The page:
3. In a fuel supply system for an internal combustion engine, in combination, a first conduit for conveying air for combustion purposes to "said engine, means in said first conduit for producing two unequal pressures therein whose difference is a measure of the quantity of air flowing therethru, a fuel pump, a second conduit for conveying fuel from said pump to said engine, a metering restriction in said second conduit, valve means in said second conduit for controlling the pressure diiferential across said restriction, first diaphragm means for operating said valve means in response to the difierence of said two unequal pressures, by-pass means for controlling the flow of fuel from the outlet to the inlet of said pump, second diaphragm means for operating said bypass means, a connection for transmitting the pump outlet pressure to one side of said second diaphragm means, and a connectign for transmitting the pressure in said second conduit downstream from said valve means to the other side of said second diaphragm means so that said bypass means is operated to maintain a substantially constant pressure drop across said valve means, spring means associated with each of said diaphragm means and acting on its associated valve means, and means for adjusting the force of at least one of said spring means so as to control the magnitude of the pressure drop across said valve means.
4. In a fuel supply system for an internal combustion engine, in combination, a first conduit for I conveying air for combustion purposes to said engine, means in said first conduit for producing two unequal pressures therein whose difference is a measure of the quantity of airfiowing therethru, a fuel pump, a second conduit for conveying fuel from said pump to said engine, a metering restriction in said second conduit, valve means in said second conduit for controlling the pressure differential across said restriction, first diaphragm means for operating said valve means in response to the difierence of said two unequal pressures, by-pass means for controlling the flow of fuel from the outlet to the inlet of said pump, second diaphragm means for operating said bypass means, a connection for transmitting the pump outlet pressure to one side-of said second diaphragm means, and a connection for transmitting the pressure in said second conduit downstream from said valve means to the other side of said second diaphragm means so that said by pass means is operated to maintain a substantially constant pressure drop across said valve means and spring means associated with each of said diaphragm means for biasing its associated valve means, the magnitude of the pressure drop across said valve means being determined by the characteristics of said spring means.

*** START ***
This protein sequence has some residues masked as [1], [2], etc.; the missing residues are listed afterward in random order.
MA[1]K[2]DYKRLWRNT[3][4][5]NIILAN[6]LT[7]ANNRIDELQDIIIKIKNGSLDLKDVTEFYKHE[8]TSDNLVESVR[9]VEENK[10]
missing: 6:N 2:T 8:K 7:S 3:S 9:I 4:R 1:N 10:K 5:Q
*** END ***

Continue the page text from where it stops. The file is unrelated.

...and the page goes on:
5. In a fuel supply system for an internal combustion engine, in combination, a first conduit for conveying air for combustion purposes to said engine, means in said first conduit for producing two unequal pressures therein whose difference is a measure of the quantity of air flowing therethru, a fuel pump, a second conduit for conveying fuel from said pump to said engine, a metering restriction in said second conduit, valve means in said second conduit for controlling the pressure difierential across said restriction, first diaphragm means for operating said valve means in response to the diflerence of said two unequal pressures, by-pass means for controlling the flow 01' fuel from the outlet to the inlet of said pump, second diaphragm means for operating said by-pass means, a connection for transmitting the pump outlet pressure to one side of said second diaphragm means, and a connection for transmitting the pressure in said second conduit downstream from said valve means to the other side of said second diaphragm means so that said by-pass means is operated to maintain a substantially constant pressure drop across said valve means, and spring means associated with said sec- 0nd diaphragm means and acting to move its associated by-pass means in a flow decreasing direction, the magnitude of the pressure drop across said valve means being determined by the characteristics of said spring means.